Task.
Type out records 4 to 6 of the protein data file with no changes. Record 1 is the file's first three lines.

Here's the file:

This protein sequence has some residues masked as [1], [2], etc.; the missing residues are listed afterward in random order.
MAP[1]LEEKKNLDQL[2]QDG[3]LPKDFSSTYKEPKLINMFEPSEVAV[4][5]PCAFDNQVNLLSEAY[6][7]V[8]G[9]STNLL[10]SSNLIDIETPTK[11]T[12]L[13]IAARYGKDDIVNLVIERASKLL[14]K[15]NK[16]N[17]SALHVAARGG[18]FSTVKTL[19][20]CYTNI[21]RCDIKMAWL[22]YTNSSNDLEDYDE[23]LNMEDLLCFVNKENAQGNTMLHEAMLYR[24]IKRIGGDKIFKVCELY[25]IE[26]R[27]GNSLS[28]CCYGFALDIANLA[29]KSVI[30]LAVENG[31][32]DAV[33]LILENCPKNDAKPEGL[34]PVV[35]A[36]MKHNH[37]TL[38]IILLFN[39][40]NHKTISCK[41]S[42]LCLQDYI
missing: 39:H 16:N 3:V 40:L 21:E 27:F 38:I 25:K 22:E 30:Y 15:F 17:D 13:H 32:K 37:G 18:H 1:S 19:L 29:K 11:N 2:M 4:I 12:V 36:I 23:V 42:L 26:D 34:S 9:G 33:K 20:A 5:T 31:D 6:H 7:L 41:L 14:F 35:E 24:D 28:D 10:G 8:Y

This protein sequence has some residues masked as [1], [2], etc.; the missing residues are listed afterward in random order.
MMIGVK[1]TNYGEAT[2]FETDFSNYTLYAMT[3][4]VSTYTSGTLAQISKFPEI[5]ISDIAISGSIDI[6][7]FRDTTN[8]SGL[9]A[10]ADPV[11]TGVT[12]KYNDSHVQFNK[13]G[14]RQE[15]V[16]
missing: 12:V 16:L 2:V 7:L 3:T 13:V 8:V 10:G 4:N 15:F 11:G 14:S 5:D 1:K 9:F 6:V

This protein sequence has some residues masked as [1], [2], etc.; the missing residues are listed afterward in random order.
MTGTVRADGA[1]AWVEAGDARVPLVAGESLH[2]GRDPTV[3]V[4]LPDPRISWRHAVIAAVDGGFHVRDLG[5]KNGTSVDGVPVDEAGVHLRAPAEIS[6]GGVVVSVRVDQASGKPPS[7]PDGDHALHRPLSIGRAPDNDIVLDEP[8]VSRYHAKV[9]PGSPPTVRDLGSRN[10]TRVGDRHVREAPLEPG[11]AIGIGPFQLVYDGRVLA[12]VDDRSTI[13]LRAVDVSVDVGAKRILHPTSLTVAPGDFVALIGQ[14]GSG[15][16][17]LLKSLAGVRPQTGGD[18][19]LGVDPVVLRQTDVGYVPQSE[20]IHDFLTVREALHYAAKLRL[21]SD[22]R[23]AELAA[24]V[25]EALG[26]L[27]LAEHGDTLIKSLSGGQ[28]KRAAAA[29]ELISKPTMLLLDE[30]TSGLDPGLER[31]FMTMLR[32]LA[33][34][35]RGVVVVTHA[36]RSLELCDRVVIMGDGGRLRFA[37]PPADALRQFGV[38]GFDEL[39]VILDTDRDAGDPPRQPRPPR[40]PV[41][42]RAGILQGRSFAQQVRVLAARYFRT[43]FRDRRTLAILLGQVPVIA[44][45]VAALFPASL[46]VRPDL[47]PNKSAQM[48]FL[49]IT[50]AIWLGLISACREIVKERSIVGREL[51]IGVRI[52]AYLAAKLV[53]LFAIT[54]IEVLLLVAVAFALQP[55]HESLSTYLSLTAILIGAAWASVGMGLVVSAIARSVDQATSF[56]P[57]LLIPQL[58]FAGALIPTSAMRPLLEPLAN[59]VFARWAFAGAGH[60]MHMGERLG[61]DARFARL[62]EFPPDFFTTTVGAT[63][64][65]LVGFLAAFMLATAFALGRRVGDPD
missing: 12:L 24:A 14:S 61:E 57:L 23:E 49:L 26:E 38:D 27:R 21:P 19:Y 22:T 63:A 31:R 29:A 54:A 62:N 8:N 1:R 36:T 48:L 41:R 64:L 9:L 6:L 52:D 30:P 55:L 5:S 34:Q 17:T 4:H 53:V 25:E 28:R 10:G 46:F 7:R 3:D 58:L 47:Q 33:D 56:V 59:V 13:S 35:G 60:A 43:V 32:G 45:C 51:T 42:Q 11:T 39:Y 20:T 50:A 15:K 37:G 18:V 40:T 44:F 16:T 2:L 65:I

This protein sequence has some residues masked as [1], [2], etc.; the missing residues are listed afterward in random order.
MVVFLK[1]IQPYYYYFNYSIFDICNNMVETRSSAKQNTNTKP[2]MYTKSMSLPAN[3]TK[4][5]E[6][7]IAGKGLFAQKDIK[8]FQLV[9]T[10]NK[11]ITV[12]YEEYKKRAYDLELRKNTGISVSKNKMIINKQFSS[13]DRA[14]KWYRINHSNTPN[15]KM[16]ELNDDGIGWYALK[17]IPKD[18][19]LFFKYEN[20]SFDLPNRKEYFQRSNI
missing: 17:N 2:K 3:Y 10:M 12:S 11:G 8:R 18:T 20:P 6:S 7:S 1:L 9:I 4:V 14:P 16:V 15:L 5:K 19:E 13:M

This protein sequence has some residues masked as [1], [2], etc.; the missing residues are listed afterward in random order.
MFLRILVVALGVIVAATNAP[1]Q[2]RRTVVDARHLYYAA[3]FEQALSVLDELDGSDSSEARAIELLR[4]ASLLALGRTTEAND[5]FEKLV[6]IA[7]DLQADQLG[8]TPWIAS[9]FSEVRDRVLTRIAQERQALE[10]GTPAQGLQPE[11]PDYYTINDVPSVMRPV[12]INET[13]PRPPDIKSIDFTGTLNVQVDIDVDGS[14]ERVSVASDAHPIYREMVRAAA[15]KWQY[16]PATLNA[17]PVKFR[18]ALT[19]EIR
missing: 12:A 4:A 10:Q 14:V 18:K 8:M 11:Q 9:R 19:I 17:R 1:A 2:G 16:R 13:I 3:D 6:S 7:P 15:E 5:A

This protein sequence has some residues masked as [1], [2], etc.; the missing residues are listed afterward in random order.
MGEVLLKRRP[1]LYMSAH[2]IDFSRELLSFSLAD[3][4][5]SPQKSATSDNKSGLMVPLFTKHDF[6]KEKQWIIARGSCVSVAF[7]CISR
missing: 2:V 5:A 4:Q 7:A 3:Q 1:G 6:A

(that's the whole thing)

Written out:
This protein sequence has some residues masked as [1], [2], etc.; the missing residues are listed afterward in random order.
MVVFLK[1]IQPYYYYFNYSIFDICNNMVETRSSAKQNTNTKP[2]MYTKSMSLPAN[3]TK[4][5]E[6][7]IAGKGLFAQKDIK[8]FQLV[9]T[10]NK[11]ITV[12]YEEYKKRAYDLELRKNTGISVSKNKMIINKQFSS[13]DRA[14]KWYRINHSNTPN[15]KM[16]ELNDDGIGWYALK[17]IPKD[18][19]LFFKYEN[20]SFDLPNRKEYFQRSNI
missing: 17:N 2:K 3:Y 10:M 12:S 11:G 8:R 18:T 20:P 6:S 7:S 1:L 9:I 4:V 14:P 16:V 15:L 5:K 19:E 13:M

This protein sequence has some residues masked as [1], [2], etc.; the missing residues are listed afterward in random order.
MFLRILVVALGVIVAATNAP[1]Q[2]RRTVVDARHLYYAA[3]FEQALSVLDELDGSDSSEARAIELLR[4]ASLLALGRTTEAND[5]FEKLV[6]IA[7]DLQADQLG[8]TPWIAS[9]FSEVRDRVLTRIAQERQALE[10]GTPAQGLQPE[11]PDYYTINDVPSVMRPV[12]INET[13]PRPPDIKSIDFTGTLNVQVDIDVDGS[14]ERVSVASDAHPIYREMVRAAA[15]KWQY[16]PATLNA[17]PVKFR[18]ALT[19]EIR
missing: 12:A 4:A 10:Q 14:V 18:K 8:M 11:Q 9:R 19:I 17:R 1:A 2:G 16:R 13:I 3:D 6:S 7:P 15:E 5:A

This protein sequence has some residues masked as [1], [2], etc.; the missing residues are listed afterward in random order.
MGEVLLKRRP[1]LYMSAH[2]IDFSRELLSFSLAD[3][4][5]SPQKSATSDNKSGLMVPLFTKHDF[6]KEKQWIIARGSCVSVAF[7]CISR
missing: 2:V 5:A 4:Q 7:A 3:Q 1:G 6:A